Jafar Panahi/ Iran/ 2018/ 100 mins
@Filmhouse, Edinburgh from Mon 15 Apr 2019
For a man currently halfway through a 20-year ban on making films in his native Iran, Jafar Panahi isn’t resting on his laurels. Panahi, despite not being allowed to leave his home country, has made four films in that time. In his latest, he blurs the line between documentary and fiction as mystery and road movie elements combine with gentle realism and a heartfelt tribute to one of the greats of Iranian cinema.
Well-known actress Behnaz Jafari (playing herself) receives a video featuring the apparent suicide of an aspiring young actress who claims she had reached out to her. Distraught, she enlists the help of her filmmaker friend Panahi (again, himself) to drive out to the girl’s village near the Turkish and Azerbaijani border and find out if the video is real or staged.
Panahi’s pseudo-documentary approach plays with the mutability of identity in much the same way as the late, great Abbas Kiarostami did in his work. It’s surely no accident that much of 3 Faces takes place in a car driving through the same arid Persian scenery like that in Kiarostami’s celebrated Taste of Cherry. There is even an amusing moment featuring a freshly-dug grave that echoes that film.
Panahi has wider concerns than a simple love letter to a departed legend though. For a relatively simple narrative filmed in necessarily guerrilla circumstances, 3 Faces has a lot on its mind. The central mystery takes a back seat to issues of gender, class and small-town life against worldly city living. The title refers to the idea of the actress at three stages – aspiring, successful, and in the unseen figure of a former star residing in the village since she was forced to retire after the 1979 revolution, a has-been.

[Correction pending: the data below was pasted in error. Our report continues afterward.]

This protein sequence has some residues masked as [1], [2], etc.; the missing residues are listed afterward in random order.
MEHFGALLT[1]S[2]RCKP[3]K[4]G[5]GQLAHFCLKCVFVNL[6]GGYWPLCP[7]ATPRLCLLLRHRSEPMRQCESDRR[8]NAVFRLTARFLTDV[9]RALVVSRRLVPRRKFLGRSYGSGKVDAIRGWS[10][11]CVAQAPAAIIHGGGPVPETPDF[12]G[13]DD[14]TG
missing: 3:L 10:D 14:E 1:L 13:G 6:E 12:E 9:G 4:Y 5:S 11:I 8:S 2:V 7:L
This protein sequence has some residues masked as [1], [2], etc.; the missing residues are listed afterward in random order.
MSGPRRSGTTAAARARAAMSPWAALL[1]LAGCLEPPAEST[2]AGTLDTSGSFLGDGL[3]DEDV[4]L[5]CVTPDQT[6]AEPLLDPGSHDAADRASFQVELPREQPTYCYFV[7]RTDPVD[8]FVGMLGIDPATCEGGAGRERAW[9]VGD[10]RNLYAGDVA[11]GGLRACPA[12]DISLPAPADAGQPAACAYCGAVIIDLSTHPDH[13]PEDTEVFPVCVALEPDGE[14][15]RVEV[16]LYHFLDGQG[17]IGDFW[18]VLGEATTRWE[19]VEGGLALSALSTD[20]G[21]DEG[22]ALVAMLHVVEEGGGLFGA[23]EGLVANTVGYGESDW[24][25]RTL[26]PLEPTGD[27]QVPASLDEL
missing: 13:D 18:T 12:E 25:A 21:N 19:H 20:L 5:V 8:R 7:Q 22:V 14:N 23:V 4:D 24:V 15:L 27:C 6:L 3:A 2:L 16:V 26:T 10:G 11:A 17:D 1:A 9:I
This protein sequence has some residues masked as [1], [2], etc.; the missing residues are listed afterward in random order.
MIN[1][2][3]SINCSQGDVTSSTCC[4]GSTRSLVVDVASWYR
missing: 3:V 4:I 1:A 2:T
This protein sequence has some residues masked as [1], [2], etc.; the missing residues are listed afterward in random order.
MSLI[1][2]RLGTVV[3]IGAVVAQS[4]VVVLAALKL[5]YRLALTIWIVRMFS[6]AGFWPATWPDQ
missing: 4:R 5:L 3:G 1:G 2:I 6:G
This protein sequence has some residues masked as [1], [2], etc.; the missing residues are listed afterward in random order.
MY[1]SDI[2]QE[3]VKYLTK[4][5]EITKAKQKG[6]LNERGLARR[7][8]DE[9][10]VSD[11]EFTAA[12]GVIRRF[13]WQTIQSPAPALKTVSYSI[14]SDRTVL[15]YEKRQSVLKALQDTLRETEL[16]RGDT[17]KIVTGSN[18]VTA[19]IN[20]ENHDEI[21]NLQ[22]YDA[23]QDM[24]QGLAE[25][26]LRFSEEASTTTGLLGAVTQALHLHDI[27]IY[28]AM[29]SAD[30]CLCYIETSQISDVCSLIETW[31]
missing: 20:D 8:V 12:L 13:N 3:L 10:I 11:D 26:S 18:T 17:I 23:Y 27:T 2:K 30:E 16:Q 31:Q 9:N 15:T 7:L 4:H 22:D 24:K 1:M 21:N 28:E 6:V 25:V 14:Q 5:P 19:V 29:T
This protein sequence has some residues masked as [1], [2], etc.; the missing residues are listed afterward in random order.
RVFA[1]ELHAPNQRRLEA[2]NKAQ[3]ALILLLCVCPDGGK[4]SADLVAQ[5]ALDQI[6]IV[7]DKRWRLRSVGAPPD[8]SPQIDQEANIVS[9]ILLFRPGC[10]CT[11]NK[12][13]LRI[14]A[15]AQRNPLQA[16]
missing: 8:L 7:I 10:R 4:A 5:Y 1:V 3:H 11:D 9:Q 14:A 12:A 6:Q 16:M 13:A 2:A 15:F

The men of the village, although kindly and generous souls and warmly depicted, are still stolidly patriarchal and while respectful to Behnaz Jafari, still defer to her male companion (the fact that they speak Turkish-Azeri rather than Persian excludes her further). They are far less warm when talking of the ’empty-headed’ young girl (her family’s refusal to allow her to pursue her dreams of acting sets the story in motion) or the reclusive former star who has achieved witch-like notoriety among the villagers. Masculine reputation is also examined, with an injured stud bull acting as a symbol for blunted virility and a belief in the mystical power of the foreskin gently lampooned. Panahi gently prods his targets rather than interrogates them, and as such raises more wry nods of recognition than bristling outrage, which makes for a pleasant viewing experience but lacks a certain potency, ironically given part of its thematic focus.
3 Faces is a more sedate and gentle affair than you would perhaps expect from a political dissident, but when the very act of film-making itself becomes protest one can easily overlook the lack of sloganeering. It’s otherwise admirable subtlety and low-key humour keeps it rooted at the level of intriguing rather than exciting, but it has optimism and generosity of spirit that the average polemic surely lacks.